Page Views

The content supply chain

Advertising Age had an interesting this week by Simon Dumenco on how the blog universe relies heavily on images commissioned by traditional media. Basically, many blogs count on getting away with not being challenged over the rights, some even citing wobbly “fair use” as an excuse. “This is because bloggers have come to believe,” Dumenco wrote, “and copyright holders have mostly not disabused them of this notion — that “quoting” pictures to comment on them amounts to “fair use” under copyright law.”

As more MSM outlets cut costs, in the form of original photography, blogs will have to turn more to alternative sources for images. But it seems unlikely that we will see even the most “big media” blogs start to commission original photography en masse. For one thing it simply isn’t worth it, because digital cannot yet match the reproductive quality of print.

Traditional media, regardless of its limitations, still sits at the top of the content supply chain, simply by virtue of the resources it marshals to produce publications or broadcast programming. Having teams of photographers, copy editors, fact checkers, and art directors may increasingly be seen as a luxury that few can afford, particularly if the greatest beneficiaries of the investment are bloggers.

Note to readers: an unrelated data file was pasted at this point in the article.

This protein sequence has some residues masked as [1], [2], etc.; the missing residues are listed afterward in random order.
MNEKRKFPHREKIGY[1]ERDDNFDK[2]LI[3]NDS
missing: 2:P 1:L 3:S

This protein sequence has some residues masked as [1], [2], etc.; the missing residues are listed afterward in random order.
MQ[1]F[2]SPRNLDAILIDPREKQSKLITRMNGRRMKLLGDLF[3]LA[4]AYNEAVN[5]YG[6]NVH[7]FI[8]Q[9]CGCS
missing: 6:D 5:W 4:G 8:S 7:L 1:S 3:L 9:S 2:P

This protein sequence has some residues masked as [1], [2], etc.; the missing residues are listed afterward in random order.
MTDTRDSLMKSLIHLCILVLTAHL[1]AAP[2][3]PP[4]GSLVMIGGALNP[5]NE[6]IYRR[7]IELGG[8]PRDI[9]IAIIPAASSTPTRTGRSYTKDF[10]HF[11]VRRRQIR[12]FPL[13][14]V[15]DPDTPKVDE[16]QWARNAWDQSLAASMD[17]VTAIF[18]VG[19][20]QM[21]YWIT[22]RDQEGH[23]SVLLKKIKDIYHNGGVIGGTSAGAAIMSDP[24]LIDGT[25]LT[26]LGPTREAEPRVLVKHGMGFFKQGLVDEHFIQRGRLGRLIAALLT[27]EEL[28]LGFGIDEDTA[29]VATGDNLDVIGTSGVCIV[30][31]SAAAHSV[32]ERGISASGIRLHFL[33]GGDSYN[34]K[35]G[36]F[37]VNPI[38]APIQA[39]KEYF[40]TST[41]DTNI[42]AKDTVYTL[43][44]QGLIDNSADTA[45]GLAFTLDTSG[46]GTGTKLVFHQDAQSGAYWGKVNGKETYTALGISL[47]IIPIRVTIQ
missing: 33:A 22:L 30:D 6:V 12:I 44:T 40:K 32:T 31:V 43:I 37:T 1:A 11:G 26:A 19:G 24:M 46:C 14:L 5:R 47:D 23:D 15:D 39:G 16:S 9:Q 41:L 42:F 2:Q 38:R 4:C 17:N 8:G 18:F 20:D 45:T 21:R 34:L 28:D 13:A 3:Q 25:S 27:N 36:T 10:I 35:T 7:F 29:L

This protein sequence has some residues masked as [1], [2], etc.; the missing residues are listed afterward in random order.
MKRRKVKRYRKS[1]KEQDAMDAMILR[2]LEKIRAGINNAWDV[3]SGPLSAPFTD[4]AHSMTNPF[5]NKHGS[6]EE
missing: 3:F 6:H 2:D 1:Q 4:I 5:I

Links to content are a big part of the traffic engine, but that only fulfills only one narrow part of the publishing objective. Without tangible returns on the investment that only “big media” is so far prepared to make, it is likely that marketers - now content providers in their own right - will increasingly fill in the gaps.

1 Comment so far

  1. [...] her recent blog for PR Week, Julia Hood argues that traditional media procures most of the content that is used to [...]

Leave a reply

This material may not be published, broadcast, rewritten or redistributed in any form without prior authorization.

Your use of this website constitutes acceptance of Haymarket Media's Privacy Policy and Terms & Conditions